In Michael Moore's 2004 film Fahrenheight 9/11 a person named Dan Briody says the following:

George H.W. Bush is a man who has obviously incredible reach into the White House. He receives daily CIA briefings, which is the right of any ex-president, but very few ex-presidents actually exercise that right, but he does.

If it's true, what's the supposed reason for this given that the ex-president doesn't hold the office of president anymore? I mean what practical purpose does it serve for a former president to have this sort of information made available to him/her? Does this mean that, for example, former presidents Obama and Trump will have the right to daily CIA briefings for the rest of their lives after leaving the presidency?

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    given that Osama was thrown out of his family for his ideals well before 9/11, the phrasing of this statement is suggestive to say the least. – jwenting Jan 21 at 7:09
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    Might be worth noting that H.W. Bush led the CIA himself for a time before becoming president. – bobsburner Jan 21 at 13:05

Do former US presidents have the right to receive daily CIA briefings?

Whether any such briefings are daily or as needed is not clear. As mentioned below, briefings concerning activities with which the former president was aware could be significant.


Why do former presidents and officials continue to receive intelligence?

In addition to meeting with foreign leaders, former presidents and intelligence officials are expected to receive intelligence briefings for a number of other reasons.

One of the most obvious reasons is so that they can continue to advise the sitting administration and officials on incidents that may either be ongoing or reflect those of the past.

"Having former senior officials hold active security clearances can be critically important for those currently charged with defending our nation," Jamil N. Jaffer, who was associate counsel to President George W. Bush and founder of George Mason University's National Security Institute, told The Washington Post in a recent interview.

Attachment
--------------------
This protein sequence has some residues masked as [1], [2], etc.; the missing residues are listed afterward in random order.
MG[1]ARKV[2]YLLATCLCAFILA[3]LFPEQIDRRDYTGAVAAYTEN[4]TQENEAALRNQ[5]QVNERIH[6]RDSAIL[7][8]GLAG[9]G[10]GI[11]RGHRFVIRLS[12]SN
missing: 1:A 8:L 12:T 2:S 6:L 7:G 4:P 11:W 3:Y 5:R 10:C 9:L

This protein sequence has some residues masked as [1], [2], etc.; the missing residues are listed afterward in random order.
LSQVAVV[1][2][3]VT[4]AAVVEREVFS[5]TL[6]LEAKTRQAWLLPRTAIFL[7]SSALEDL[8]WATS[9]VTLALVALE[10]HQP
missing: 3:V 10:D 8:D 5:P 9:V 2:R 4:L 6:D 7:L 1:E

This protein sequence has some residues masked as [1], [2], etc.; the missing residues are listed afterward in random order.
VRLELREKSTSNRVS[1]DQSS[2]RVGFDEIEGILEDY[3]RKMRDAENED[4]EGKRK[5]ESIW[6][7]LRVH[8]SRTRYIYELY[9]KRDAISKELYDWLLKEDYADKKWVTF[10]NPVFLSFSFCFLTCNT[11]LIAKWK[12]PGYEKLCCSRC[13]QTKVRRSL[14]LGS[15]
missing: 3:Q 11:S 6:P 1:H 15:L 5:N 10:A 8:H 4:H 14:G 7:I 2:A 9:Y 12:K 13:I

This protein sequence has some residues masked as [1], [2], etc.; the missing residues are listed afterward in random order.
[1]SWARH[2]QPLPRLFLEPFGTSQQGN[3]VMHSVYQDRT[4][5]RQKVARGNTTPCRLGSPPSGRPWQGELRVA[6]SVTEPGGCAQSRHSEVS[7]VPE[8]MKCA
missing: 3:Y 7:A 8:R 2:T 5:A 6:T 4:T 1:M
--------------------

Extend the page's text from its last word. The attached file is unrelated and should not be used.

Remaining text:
"It allows them to turn rapidly to people with significant experience, context and contacts to help interpret the activity of our opponents and to provide wise counsel and guidance, whether that's in the terrorism, foreign policy or any national security context," he said.

The current authority for former presidents to access CIA information is given as:

32 CFR § 1909.1 - Authority and purpose.

(b) Purpose. This part prescribes procedures for waiving the need-to-know requirement for access to classified information with respect to persons:

(3) Requesting access to classified CIA information as a former President or Vice President.

32 CFR § 1909.5 - Requirements as to who may apply.

(c) Former Presidents and Vice Presidents. Any former President or Vice President may submit a request for access to classified CIA information. Requests from former Presidents or Vice Presidents shall be in writing to the Coordinator and shall identify the records containing the classified information of interest. A former President or Vice President may also request approval for a research associate, but there is no entitlement to such enlargement of access and the decision in this regard shall be in the sole discretion of the Senior Agency Official.

Concerning "daily CIA briefings" for former presidents:

During December 2006, the term "daily CIA briefings" was added to the Wikipedia page, President of the United States, then marked as "[citation needed]", and subsequently removed. Other fora have been asked a similar question, but none of the responses cited any authority.

That the CIA does brief former presidents is established:

That former presidents have the "right" to receive "daily CIA briefings" has not been verified.

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    Okay, that makes sense, I guess former presidents are valuable for their experience and "wise counsel" I guess. Thanks. – Zebrafish Jan 20 at 12:31
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    I wonder how often Trump has consulted Obama for his "wise counsel". Or Obama consulted Bush for that matter. – DJClayworth Jan 20 at 18:29
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    @DJClayworth As far as the President himself, probably not often outside of the transition periods. However, I wouldn't be surprised if various parts of the administration and intelligence communities consulted them on a more regular basis. – reirab Jan 20 at 21:16
  • In a phrase, "continuity of government" – TylerH Jan 21 at 15:06
  • @DJClayworth Your comment inspired me to ask a more general question here: politics.stackexchange.com/q/49612/10172 – BurnsBA Jan 21 at 18:34

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